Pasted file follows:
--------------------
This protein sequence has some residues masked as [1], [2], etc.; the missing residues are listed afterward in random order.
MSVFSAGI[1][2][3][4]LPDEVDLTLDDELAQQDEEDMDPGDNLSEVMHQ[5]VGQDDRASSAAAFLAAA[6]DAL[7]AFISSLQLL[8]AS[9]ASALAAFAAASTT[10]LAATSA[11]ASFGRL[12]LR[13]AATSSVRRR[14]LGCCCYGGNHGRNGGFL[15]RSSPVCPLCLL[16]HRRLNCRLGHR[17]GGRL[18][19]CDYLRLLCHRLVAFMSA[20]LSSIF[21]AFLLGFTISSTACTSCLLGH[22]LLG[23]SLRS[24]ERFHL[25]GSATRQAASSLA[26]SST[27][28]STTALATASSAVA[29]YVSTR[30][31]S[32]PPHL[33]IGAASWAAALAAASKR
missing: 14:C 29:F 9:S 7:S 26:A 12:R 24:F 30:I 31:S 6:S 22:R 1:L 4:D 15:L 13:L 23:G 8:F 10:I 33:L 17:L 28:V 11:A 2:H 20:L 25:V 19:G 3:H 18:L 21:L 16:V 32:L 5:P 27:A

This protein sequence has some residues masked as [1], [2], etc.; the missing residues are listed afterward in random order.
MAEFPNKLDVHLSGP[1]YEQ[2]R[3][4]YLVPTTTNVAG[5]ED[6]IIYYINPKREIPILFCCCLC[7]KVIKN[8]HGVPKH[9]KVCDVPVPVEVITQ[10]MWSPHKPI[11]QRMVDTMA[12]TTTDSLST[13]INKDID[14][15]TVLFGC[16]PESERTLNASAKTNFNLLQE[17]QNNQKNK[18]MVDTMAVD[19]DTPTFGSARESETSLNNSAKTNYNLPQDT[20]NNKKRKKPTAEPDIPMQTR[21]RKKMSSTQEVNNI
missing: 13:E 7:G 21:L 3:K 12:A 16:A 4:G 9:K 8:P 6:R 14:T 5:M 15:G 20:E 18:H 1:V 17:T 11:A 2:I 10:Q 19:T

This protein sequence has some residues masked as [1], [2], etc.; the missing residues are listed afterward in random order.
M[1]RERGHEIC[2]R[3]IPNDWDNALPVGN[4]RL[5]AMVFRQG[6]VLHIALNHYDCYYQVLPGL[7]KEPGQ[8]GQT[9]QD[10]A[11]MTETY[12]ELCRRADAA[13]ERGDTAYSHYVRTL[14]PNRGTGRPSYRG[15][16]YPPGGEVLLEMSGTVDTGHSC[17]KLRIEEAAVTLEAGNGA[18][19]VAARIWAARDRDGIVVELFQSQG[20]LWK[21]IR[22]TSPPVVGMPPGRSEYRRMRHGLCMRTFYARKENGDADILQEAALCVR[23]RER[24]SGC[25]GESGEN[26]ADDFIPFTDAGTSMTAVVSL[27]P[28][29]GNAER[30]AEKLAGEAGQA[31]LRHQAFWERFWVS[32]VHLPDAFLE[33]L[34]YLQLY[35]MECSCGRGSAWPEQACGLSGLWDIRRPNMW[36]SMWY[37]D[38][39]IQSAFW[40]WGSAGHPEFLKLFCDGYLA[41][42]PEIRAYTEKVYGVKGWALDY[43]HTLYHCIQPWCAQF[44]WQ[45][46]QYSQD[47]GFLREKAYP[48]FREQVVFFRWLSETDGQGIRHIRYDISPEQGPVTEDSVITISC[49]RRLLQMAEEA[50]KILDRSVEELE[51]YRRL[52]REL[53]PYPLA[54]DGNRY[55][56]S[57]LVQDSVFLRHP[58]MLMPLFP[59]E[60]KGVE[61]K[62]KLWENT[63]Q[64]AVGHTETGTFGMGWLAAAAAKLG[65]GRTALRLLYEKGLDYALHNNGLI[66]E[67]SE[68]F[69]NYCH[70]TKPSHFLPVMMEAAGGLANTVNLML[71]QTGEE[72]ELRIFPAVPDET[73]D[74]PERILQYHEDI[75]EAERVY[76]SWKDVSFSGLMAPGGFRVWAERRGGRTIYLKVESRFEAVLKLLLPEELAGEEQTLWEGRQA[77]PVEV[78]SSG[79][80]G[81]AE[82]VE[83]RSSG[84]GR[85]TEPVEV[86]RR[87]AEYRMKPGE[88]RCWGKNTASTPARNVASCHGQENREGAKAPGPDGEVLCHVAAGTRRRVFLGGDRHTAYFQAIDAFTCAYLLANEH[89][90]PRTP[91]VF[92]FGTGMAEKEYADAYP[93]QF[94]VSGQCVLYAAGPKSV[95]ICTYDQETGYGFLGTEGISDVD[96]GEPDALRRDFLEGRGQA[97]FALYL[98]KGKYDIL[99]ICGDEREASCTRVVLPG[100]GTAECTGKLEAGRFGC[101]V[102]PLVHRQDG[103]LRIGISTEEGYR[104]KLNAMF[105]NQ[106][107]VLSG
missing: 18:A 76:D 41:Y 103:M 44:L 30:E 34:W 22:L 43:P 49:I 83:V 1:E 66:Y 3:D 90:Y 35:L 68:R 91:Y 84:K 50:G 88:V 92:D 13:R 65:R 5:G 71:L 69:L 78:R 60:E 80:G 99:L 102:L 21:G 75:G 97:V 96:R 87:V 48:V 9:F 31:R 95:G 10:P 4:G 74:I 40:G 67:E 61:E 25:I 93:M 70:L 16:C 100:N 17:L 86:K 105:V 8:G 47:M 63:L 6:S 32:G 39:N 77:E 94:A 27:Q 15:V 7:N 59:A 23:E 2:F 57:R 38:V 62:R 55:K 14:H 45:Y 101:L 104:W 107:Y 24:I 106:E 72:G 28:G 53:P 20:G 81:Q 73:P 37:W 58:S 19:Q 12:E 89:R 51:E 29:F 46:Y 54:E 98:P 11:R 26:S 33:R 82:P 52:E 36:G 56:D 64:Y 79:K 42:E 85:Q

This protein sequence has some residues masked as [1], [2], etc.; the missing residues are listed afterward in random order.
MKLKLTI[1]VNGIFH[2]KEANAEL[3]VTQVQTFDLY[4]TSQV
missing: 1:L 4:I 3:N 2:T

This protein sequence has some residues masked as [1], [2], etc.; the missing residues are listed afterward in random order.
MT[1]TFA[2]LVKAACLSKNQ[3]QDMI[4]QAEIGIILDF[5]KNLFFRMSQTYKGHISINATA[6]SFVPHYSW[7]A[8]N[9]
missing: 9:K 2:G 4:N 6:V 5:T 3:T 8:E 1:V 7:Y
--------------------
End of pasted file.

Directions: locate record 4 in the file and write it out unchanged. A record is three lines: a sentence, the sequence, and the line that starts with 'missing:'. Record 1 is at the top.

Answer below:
This protein sequence has some residues masked as [1], [2], etc.; the missing residues are listed afterward in random order.
MKLKLTI[1]VNGIFH[2]KEANAEL[3]VTQVQTFDLY[4]TSQV
missing: 1:L 4:I 3:N 2:T